Corporate Governance Without Shareholders: A Cautionary Lesson from Non-Profit Organizations
A debate about corporate governance has long raged over the allocation of power between shareholders and directors. Proponents of “shareholder primacy” believe that the corporate board should be chosen by and accountable to the stockholders rather than dominated by the CEO, as they believe is common now. Advocates of “director primacy” want to limit shareholder power because they believe that shareholders have conflicting objectives, are uninformed, and pressure the directors to sacrifice the long-term health of the company to short-term share price.
The governance of non-profit organizations (“NPOs”) offers an example that illuminates the corporate governance debate. Directors of NPOs suffer no pressure from shareholders because NPOs have no shareholders; NPO boards are effectively self-perpetuating. If the director primacists are correct, the governance of NPOs should be a model of wise, long-term management effected by officers who are clearly subordinate to the board.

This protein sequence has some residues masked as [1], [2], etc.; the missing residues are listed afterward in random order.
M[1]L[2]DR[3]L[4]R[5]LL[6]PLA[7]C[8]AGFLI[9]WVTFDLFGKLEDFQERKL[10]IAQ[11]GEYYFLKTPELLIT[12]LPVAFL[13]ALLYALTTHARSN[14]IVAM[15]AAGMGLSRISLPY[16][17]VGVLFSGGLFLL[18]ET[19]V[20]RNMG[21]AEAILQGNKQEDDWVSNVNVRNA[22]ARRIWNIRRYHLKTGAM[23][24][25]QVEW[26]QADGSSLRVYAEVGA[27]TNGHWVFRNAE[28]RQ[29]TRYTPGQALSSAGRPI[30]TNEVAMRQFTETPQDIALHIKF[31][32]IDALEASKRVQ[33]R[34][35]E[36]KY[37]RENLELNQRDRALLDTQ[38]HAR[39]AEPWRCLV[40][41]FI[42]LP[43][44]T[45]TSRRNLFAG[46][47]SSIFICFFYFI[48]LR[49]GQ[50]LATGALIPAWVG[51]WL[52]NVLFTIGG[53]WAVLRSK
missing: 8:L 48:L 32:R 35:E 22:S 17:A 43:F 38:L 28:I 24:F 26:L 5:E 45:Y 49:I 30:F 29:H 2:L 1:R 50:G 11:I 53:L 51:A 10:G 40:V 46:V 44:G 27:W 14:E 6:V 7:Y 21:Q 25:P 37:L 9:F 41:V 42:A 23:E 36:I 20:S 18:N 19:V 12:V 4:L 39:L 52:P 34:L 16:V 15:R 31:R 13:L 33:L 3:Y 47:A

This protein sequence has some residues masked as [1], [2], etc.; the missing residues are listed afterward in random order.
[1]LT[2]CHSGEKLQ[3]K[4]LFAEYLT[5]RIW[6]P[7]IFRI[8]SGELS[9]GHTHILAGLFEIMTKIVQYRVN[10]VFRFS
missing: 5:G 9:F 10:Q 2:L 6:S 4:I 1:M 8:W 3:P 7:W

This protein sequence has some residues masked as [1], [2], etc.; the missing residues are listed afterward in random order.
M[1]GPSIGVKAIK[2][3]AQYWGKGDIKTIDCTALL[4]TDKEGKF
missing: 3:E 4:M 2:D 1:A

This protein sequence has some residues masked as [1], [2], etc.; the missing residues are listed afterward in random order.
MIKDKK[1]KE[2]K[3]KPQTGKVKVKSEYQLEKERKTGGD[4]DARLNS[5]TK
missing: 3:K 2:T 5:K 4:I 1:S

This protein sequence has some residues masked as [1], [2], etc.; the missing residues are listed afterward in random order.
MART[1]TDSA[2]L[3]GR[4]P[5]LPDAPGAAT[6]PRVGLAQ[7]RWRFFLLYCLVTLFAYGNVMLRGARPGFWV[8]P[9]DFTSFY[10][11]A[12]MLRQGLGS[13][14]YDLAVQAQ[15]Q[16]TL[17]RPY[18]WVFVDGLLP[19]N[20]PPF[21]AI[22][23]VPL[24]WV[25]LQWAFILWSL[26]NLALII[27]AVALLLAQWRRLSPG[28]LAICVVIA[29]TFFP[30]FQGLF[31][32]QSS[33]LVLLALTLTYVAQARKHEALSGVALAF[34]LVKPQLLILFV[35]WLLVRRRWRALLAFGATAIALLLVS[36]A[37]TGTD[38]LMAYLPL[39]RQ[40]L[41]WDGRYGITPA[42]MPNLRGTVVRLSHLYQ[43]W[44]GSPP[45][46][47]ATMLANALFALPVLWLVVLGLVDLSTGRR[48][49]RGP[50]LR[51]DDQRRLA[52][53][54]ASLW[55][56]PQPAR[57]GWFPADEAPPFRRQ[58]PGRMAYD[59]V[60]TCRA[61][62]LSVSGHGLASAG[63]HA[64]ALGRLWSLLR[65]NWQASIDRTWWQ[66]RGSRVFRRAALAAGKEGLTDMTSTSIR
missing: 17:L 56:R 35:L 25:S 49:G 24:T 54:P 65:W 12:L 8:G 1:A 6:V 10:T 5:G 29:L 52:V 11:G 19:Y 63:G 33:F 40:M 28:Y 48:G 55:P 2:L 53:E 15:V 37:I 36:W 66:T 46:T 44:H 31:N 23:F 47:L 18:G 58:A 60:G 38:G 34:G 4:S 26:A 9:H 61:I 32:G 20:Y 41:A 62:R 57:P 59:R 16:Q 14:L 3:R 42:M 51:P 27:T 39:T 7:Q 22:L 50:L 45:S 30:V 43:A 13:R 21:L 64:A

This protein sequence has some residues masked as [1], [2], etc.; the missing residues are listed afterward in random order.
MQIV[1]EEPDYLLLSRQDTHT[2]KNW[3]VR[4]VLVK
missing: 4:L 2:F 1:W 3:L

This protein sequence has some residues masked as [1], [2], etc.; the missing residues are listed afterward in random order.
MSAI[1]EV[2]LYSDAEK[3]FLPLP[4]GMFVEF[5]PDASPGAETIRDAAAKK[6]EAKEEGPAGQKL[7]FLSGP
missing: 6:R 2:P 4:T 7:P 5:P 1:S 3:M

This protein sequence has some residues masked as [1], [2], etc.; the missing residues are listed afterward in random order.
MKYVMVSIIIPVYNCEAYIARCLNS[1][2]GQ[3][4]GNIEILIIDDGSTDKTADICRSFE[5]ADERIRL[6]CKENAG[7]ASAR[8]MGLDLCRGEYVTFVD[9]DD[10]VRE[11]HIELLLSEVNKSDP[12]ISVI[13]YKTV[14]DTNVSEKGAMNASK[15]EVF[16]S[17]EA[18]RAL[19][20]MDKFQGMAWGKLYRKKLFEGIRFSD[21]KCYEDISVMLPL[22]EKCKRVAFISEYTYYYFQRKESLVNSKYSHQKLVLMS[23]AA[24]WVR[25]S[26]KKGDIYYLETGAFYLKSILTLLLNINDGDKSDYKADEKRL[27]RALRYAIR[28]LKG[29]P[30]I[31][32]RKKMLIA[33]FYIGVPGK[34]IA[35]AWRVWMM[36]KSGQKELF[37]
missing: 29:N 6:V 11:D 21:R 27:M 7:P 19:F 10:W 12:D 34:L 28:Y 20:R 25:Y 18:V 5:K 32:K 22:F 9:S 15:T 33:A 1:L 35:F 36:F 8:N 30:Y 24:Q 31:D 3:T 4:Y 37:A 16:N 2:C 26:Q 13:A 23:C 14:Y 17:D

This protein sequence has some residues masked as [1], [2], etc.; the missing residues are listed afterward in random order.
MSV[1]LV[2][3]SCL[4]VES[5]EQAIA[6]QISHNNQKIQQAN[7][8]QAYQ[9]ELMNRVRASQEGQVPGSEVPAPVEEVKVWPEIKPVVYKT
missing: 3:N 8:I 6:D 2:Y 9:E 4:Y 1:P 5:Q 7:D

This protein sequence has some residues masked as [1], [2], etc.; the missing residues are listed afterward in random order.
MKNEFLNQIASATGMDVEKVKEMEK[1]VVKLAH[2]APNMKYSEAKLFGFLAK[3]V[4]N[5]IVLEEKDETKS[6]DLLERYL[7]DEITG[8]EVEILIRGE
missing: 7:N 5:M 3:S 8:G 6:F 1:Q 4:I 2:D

In fact, however, a remarkable consensus of experts on NPOs agrees that their governance is generally abysmal, considerably worse than that of for-profit corporations. NPO directors are mostly ill-informed, quarrelsome, clueless about their proper role, and dominated by the CEO-as proponents of shareholder primacy would predict. In sum, the experience of NPO governance refutes the claims of director primacy that the absence of strong shareholders facilitates effective corporate governance.
Place of Original Publication
Delaware Journal of Corporate Law
39 Delaware Journal of Corporate Law 93 (2014)
Dent, George W., "Corporate Governance Without Shareholders: A Cautionary Lesson from Non-Profit Organizations" (2014). Faculty Publications. 1097.
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